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Semiconductors

Sumitomo Electric to produce 5G chips in US amid shortage

New Jersey facility to double supply capacity and serve European market

Sumitomo Electric's gallium nitride transistor: Gallium nitride increases communication capacity and reduces power consumption when compared with silicon chips.

OSAKA -- Japanese chipmaker Sumitomo Electric Industries will fabricate semiconductors for 5G base stations in the U.S. from September, Nikkei has learned, amid growing concerns over supply chain disruption due to a global chip shortage.

Sumitomo Electric, which holds a 70% share of the product globally and is a major supplier to Chinese telecom Huawei Technologies, plans to double supply capacity with its U.S. operations.

The 5G chipmaker has set up a production facility in a factory in New Jersey operated by U.S. contract manufacturer II-VI. The investment totaled several billion yen (1 billion yen equals $9 million). The facility will produce transistors that are a core component of base stations and serve to amplify signals.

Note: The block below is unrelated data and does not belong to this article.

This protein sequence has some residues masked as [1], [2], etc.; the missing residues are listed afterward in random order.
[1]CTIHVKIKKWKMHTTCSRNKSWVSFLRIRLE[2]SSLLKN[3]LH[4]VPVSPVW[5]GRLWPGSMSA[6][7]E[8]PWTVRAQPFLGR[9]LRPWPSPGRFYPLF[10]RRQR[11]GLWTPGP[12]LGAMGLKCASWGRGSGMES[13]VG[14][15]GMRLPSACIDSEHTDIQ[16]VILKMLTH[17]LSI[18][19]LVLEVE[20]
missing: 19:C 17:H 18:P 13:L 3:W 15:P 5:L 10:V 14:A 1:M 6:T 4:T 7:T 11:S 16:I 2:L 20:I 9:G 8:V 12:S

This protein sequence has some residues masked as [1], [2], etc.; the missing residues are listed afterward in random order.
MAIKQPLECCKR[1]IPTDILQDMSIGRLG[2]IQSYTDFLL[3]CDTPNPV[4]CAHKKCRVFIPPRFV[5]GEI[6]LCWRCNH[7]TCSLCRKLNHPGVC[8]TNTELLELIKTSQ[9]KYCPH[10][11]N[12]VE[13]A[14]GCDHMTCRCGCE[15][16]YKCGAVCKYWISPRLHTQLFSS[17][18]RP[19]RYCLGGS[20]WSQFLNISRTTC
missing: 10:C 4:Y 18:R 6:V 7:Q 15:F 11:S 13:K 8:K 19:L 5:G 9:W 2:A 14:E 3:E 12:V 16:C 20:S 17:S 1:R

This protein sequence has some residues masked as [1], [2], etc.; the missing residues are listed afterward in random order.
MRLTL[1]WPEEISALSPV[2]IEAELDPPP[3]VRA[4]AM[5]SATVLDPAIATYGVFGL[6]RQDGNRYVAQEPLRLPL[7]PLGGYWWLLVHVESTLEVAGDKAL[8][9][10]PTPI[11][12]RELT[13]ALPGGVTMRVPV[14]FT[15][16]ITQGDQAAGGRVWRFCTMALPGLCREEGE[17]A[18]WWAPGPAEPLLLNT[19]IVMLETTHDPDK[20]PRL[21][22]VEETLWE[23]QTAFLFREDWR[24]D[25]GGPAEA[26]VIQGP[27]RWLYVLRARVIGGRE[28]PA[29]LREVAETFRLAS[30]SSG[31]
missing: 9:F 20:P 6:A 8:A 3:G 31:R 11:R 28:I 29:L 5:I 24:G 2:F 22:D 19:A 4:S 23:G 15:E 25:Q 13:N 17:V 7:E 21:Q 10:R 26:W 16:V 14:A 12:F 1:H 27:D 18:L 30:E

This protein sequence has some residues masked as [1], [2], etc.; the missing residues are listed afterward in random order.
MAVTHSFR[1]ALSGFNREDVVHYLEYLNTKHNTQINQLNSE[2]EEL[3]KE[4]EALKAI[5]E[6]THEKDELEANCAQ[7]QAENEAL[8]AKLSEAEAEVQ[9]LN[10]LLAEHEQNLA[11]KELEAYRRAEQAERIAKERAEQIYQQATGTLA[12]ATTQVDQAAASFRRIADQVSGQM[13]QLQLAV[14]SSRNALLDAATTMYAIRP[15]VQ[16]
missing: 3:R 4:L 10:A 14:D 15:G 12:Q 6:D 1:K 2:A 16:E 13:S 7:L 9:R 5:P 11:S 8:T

The company uses gallium nitride as a material, which some think may eventually replace silicon as the main chip material. Gallium nitride is a glasslike material that offers increased communications capacity and lower power consumption compared with silicon.

The price of a gallium chip is much higher, according to an analyst covering the semiconductor industry, but adoption is increasing. Because of gallium nitride's better overall efficiency, demand is expected to increase with sixth generation technology.

Semiconductors made in the U.S. will be supplied to the U.S. and European units of communication equipment manufacturers such as Sweden's Ericsson and Nokia in Finland. As 90% of Sumitomo Electric's current supply is believed to be bound for Chinese manufacturers, the company aims to boost sales to U.S. and European clients.

According to research agency Yole Development, the market size of gallium nitride transistors will hit $522 million in 2025, double the 2018 figure. American company Qorvo and Japan's Mitsubishi Electric follow leader Sumitomo Electric.

U.S. production is also in line with Washington's policy of strengthening its domestic semiconductor industry. The U.S. has been on alert due to the semiconductor shortage and tensions in China-Taiwan relations, and is discussing a bill that will invest $52 billion in semiconductor production and R&D in the U.S.

Leading semiconductor manufacturers such as Taiwan Semiconductor Manufacturing Co. and South Korea's Samsung Electronics have announced intentions to invest in the U.S.

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